It is OK to feel overwhelmed

As finals approach, emotions are on the rise and students must reassess the stigma we place on mental health

The semester is quickly coming to an end, which means that finals are right around the corner.

In times like this we are faced with two choices: We can face our problems and prove to the world that college is helping us transition from teens to adults, or, if you are like me, you can have a complete and utter breakdown and cry yourself to sleep for the remainder of the semester.

As a junior I have now completed almost five semesters at ASU and have had meltdowns each time finals week rolls around, all of which have led to me crying. 

And I am not talking about a constrained, dignified cry like Clark Gable in "Gone with the Wind." These meltdowns are more like Jason Segel's in "Forgetting Sarah Marshall."

Now I would love to have this article be all about the best and worst places on campus to cry, (the best place is any stairwell in the Matthews Center and the worst is on the light rail), but there is a bigger problem to address. The identity of mental and emotional health are changing. 

We have a come long way in the acceptance of men crying. First, we no longer shun all politicians who cry. In fact, we now have a long history of crying leaders. Both former President Barack Obama and Vice President Joe Biden cried frequently during the previous administration — the public did not respond as negatively to this sign of emotion as it has in the past.


And it’s not just Liberals who cry, former Speaker of the House John Boehner cried all the time.


But lately I have noticed a startling trend of people calling for men to be manly again. Apparently this means that men need to start throwing axes, drinking beers and high-fiving anything that remotely looks like a hand while some sports game blares in the background.

While this may seem hyperbolic, the public is actually feeding into this idea. Currently our government is starting to look and feel more like a boy’s club each day that passes.

It is not just the government which is still struggling to overcome the idea that men need to be manly. According to Aaron Krasnow, associate vice president of ASU Counseling Services and Health Services, men still have trouble overcoming the stigma surrounding mental and emotional health. 

Although great strides have been made, "women are still more likely to seek out counseling," Krasnow said.

What many seem to overlook is the fact that men are overwhelmingly afflicted by mental health issues — 75 percent of suicide victims are men, and every 20 minutes a man kills himself in the U.S. These are staggering statistics that should encourage us to rethink our stereotypes surrounding men and mental health.

Men may be silently struggling with their mental health but that is why there are people on campus dedicated to counseling students.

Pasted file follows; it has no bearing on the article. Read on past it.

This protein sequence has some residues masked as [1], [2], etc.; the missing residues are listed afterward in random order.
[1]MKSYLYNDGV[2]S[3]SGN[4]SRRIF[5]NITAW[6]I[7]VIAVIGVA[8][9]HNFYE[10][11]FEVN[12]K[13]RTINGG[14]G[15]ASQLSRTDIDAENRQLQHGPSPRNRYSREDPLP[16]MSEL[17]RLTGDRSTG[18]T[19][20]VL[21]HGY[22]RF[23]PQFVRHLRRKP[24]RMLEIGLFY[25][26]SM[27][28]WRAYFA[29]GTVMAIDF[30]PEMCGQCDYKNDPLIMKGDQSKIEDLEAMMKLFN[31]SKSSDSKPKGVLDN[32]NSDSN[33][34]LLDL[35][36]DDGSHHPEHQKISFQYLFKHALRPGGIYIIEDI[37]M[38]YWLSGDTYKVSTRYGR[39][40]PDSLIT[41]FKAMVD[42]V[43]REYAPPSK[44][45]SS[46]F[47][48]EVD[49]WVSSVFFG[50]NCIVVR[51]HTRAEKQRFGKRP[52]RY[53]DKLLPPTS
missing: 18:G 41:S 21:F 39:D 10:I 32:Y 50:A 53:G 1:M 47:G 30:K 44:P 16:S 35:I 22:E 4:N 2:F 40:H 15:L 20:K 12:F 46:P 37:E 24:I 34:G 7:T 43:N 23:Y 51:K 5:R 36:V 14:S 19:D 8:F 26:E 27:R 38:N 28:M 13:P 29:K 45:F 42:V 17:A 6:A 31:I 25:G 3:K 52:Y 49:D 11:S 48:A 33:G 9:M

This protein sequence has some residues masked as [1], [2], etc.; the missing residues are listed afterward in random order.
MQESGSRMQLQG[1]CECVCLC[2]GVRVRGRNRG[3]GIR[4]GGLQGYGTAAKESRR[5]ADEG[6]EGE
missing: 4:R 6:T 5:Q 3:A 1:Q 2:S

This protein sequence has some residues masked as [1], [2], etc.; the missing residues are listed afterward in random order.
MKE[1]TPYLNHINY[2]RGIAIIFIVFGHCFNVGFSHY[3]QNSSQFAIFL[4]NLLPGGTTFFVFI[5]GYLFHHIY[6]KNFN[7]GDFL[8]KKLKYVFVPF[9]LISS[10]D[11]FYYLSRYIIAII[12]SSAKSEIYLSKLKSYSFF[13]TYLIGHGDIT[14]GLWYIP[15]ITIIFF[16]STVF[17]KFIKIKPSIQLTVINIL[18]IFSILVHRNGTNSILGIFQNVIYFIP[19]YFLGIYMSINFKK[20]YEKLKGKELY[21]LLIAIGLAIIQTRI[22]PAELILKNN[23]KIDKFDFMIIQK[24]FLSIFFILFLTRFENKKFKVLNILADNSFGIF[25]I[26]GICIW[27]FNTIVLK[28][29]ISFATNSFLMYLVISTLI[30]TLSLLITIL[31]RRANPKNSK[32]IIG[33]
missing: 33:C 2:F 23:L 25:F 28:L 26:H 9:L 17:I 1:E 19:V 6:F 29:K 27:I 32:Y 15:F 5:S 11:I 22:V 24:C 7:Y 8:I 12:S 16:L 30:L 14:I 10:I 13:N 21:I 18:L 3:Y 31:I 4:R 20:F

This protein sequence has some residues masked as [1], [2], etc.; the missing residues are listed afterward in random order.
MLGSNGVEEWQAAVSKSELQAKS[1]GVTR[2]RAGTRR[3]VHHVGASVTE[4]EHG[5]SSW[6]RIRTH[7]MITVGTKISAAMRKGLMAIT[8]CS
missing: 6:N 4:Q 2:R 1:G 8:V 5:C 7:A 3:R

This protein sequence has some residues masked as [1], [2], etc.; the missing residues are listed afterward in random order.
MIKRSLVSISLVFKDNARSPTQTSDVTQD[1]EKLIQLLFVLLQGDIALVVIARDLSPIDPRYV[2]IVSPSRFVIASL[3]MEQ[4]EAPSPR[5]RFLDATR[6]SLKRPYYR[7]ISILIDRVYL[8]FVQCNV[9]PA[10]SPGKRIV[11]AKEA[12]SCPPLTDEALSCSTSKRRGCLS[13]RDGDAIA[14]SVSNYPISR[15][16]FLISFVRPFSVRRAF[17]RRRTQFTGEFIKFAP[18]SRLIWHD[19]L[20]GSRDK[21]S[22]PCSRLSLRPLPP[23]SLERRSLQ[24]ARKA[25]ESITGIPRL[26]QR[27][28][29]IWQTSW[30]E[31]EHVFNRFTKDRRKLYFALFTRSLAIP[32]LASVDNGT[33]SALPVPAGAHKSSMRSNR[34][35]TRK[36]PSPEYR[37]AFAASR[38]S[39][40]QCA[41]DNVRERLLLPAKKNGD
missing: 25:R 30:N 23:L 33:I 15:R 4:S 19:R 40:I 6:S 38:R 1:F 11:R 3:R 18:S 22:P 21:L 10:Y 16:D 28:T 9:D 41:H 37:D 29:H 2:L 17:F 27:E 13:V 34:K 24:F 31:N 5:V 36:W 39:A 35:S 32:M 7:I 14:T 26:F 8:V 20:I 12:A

Luckily for you and unluckily for me, I found this out first-hand this week. The stress of writing an article about something so personal coupled with the stress of finals helped to trigger my annual end-of-the-year depression.

I am happy to say that I have not cried on the light rail — yet. Instead I did something that I may be even harder to admit but may be healthier in the long-term — I called the EMPACT 24-hour crisis hotline, which in my opinion is a bit of misnomer. 

The hotline is not just for life-threatening crises. Instead, it is more like a hotline for any student suffering from mental health or emotional problems who cannot reach the counseling offices.

Having never needed to do this before, I was more than a bit worried about how my call would go. I am happy to say that like many of the other services offered at ASU, the counseling department excels at making students feel welcome. The person on the other end of the phone listened without ever trying to kick me off the line. They then offered sound advice on how to cope and move forward.

So as the stress of life seems to be coming to a head for some of us, it is important to remember that it is perfectly normal and acceptable to feel overwhelmed, even if you are a male. 

It is also important to remember that you always have a person who is willing to listen and help you if you need it. 

Reaching out does not make you weak, it makes you human.


Reach the columnist at  agrafil@asu.edu or follow @alecgrafil on Twitter.

Editor’s note: The opinions presented in this column are the author’s and do not imply any endorsement from The State Press or its editors.

Want to join the conversation? Send an email to opiniondesk.statepress@gmail.com. Keep letters under 500 words and be sure to include your university affiliation. Anonymity will not be granted.

Like The State Press on Facebook and follow @statepress on Twitter.


Get the best of State Press delivered straight to your inbox.